[Standards] Securely converting a 1:1 chat into a MUC
steve.kille at isode.com
Wed Dec 21 07:03:17 UTC 2016
This is covered in MIX 5.5.3 and 5.5.4, along with MIX invitations. This is succinct, but I believe addresses what is needed.
> -----Original Message-----
> From: Standards [mailto:standards-bounces at xmpp.org] On Behalf Of Georg
> Sent: 20 December 2016 18:19
> To: standards at xmpp.org
> Subject: [Standards] Securely converting a 1:1 chat into a MUC
> a modern XMPP messenger needs to provide a seamless way to create a
> "privte" group, either by inviting a bunch of folks or by upgrading a
> 1:1 chat into a conference.
> XEP-0045 §7.9 explicitly defines this use case as follows:
> | Now the first person decides to include a third person in the
> | discussion, so she does the following:
> | 1. Creates a new multi-user chatroom
> | 2. Sends history of the one-to-one chat to the room (this is purely
> | discretionary; however, because it might cause information leakage,
> | the client ought to warn the user before doing so)
> | 3. Sends an invitation to the second person and the third person,
> | including a <continue/> element (optionally including a 'thread'
> | attribute).
> Unfortunately, all of these points are flawed, or as an xsf@ regular wrote "a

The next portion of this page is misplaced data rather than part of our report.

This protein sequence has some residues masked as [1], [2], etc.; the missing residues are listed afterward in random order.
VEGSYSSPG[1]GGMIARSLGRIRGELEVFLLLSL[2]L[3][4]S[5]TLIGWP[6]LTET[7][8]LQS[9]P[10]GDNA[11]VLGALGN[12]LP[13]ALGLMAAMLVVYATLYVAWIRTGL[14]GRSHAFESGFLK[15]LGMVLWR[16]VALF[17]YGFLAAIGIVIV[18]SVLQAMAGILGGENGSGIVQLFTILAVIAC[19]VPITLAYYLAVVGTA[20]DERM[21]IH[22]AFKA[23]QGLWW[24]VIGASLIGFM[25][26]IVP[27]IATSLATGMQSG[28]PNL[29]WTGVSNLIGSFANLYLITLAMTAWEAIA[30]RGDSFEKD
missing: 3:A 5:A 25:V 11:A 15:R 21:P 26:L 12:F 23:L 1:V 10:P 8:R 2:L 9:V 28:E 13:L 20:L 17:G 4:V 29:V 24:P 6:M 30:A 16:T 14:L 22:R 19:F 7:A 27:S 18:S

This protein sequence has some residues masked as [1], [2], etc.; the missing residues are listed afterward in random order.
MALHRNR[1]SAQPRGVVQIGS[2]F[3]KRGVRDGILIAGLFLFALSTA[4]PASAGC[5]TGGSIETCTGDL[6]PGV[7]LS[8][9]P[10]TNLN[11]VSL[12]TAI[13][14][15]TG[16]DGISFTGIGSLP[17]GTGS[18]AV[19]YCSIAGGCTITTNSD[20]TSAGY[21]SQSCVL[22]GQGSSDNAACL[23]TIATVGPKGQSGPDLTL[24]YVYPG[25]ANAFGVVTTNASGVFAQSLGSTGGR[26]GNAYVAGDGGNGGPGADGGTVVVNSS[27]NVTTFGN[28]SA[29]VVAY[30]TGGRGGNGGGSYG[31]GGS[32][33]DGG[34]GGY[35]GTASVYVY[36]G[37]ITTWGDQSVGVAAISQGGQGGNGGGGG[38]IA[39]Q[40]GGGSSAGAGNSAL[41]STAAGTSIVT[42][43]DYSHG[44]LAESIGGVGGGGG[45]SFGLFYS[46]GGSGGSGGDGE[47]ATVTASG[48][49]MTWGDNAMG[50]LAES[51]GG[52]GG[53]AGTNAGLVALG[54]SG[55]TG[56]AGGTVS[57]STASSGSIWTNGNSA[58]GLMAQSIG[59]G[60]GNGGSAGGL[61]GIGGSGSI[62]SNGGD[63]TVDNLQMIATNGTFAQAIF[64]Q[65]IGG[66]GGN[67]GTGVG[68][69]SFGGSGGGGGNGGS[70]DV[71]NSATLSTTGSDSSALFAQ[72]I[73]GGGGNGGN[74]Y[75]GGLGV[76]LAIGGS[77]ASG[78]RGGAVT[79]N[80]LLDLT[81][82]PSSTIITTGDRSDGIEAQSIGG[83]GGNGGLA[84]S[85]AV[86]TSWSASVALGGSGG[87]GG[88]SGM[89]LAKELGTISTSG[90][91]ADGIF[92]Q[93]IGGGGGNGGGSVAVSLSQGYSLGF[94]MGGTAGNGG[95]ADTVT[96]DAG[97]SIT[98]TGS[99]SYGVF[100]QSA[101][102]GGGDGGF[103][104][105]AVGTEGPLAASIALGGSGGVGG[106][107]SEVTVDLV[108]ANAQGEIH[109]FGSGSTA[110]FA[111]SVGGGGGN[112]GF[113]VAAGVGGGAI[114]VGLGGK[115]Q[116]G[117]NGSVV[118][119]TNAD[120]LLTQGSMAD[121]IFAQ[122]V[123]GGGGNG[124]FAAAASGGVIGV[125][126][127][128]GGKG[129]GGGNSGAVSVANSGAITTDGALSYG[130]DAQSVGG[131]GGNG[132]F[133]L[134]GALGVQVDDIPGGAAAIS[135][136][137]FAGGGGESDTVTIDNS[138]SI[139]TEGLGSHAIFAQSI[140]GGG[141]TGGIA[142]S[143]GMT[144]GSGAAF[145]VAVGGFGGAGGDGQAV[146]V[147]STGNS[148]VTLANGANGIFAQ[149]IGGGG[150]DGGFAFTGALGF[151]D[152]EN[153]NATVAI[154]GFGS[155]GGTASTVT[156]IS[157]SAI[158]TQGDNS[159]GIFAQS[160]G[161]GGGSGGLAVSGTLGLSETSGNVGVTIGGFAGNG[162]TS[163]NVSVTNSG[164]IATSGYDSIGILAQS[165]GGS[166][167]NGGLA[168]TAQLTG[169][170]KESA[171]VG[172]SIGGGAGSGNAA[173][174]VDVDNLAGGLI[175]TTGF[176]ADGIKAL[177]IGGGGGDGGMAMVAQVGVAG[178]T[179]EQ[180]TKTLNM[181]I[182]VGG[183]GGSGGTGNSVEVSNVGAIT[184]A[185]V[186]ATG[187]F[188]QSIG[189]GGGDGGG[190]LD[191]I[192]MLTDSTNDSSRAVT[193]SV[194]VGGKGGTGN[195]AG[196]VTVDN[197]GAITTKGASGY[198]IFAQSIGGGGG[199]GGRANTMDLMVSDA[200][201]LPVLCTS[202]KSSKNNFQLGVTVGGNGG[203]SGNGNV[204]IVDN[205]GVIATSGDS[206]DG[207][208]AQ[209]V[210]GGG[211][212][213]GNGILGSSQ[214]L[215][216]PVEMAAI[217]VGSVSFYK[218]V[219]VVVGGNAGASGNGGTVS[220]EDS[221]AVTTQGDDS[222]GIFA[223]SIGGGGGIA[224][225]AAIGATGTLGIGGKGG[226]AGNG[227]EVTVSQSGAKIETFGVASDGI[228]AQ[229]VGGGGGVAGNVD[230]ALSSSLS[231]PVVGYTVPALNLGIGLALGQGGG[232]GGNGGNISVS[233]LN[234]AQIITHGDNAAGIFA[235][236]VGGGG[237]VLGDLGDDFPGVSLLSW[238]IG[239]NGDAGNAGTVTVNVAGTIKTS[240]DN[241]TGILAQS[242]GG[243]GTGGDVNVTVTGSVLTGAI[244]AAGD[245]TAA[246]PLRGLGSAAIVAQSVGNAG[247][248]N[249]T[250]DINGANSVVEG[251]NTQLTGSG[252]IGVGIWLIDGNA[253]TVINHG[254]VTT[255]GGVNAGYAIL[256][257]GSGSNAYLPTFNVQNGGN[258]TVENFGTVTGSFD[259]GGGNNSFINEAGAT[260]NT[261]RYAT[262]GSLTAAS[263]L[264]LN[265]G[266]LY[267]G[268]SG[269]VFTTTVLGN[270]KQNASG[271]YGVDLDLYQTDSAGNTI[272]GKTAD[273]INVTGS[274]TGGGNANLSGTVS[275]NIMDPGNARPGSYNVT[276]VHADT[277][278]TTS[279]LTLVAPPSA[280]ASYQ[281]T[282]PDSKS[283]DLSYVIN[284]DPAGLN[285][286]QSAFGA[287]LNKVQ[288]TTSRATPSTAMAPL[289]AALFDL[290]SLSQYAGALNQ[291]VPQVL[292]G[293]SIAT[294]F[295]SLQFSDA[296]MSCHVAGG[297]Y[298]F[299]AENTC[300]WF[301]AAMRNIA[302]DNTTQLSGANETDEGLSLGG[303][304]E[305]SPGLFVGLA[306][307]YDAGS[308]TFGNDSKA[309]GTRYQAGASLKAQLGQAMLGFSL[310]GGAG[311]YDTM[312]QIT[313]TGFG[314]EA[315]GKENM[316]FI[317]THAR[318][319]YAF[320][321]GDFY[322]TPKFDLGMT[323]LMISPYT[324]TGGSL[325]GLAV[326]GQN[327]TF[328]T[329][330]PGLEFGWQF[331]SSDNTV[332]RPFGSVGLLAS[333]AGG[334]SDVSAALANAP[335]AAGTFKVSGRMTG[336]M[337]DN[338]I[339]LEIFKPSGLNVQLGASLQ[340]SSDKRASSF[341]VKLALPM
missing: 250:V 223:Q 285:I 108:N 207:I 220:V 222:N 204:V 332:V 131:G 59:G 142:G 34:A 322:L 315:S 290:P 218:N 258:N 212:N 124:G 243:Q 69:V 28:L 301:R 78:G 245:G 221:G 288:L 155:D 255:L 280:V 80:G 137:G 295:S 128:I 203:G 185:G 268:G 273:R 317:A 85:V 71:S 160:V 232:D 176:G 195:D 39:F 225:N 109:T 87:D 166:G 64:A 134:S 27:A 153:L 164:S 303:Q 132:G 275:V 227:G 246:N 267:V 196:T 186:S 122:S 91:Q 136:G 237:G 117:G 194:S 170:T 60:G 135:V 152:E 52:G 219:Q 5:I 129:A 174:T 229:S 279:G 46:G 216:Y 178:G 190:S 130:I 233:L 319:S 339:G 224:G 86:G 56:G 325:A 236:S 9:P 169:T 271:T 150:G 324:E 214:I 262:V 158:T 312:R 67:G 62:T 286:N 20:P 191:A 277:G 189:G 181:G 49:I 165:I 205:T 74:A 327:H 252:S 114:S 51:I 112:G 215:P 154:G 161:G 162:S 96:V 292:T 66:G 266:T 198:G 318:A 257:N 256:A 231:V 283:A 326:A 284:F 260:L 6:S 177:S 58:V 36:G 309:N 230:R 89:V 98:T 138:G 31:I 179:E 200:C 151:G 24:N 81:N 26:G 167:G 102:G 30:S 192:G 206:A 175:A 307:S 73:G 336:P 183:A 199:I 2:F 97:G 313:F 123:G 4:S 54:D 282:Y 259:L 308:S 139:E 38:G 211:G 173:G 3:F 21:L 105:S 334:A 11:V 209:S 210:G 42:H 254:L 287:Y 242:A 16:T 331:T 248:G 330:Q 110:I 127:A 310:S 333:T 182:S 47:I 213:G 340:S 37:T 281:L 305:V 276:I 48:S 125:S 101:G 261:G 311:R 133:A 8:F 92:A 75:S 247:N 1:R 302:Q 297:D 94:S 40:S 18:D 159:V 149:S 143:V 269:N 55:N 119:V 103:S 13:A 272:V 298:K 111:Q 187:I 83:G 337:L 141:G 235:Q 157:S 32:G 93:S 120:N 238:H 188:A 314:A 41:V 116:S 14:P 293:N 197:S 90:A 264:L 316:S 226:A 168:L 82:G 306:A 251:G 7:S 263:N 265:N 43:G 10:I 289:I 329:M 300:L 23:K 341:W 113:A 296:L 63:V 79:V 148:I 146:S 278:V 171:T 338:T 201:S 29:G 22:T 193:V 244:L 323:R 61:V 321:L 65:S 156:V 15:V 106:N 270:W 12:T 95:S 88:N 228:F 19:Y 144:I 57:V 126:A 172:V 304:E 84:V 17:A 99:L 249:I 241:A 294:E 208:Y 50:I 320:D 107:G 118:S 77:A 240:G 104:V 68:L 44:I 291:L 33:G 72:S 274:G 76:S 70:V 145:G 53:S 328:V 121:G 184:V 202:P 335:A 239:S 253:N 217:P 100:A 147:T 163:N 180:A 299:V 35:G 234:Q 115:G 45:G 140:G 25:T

> bit of a pain to implement sanely".
> #1 omits precise instructions on how to make a non-public invite-only MUC.
> It mentions §10.1.2 "Creating an Instant Room", but there it is only described
> how to send back an empty form; the actual parameters for an "instant
> room" are never defined.
> #2 breaks message attribution in the history (for plain-text messages, and it
> also violates the other user's privacy) and wreaks havoc if any kind of
> encryption is in place.
> #3 is using mediated invitations which can not be securely attributed to the
> initiating user. While a direct invitation (§7.8.1) can be checked for an
> according presence subscription from the sending JID, a mediated invitation
> might contain "the bare JID, full JID, or occupant JID of the inviter", making it
> essentially useless.
> Existing implementations don't speak a common language here, and many
> are susceptible to auto-join-on-invite, leading to exposure of presence or
> other sensitive information.
> I'd like to see a coherent UX and protocol specification for how a client
> should convert a 1:1 chat into a MUC, which kind of messages should be sent
> in this use case and how a client should react to such invitations without
> leaking sensitive information.
> Maybe somebody could write it down here or extend the page at
> Then we could improve the UX of XMPP a bit more.
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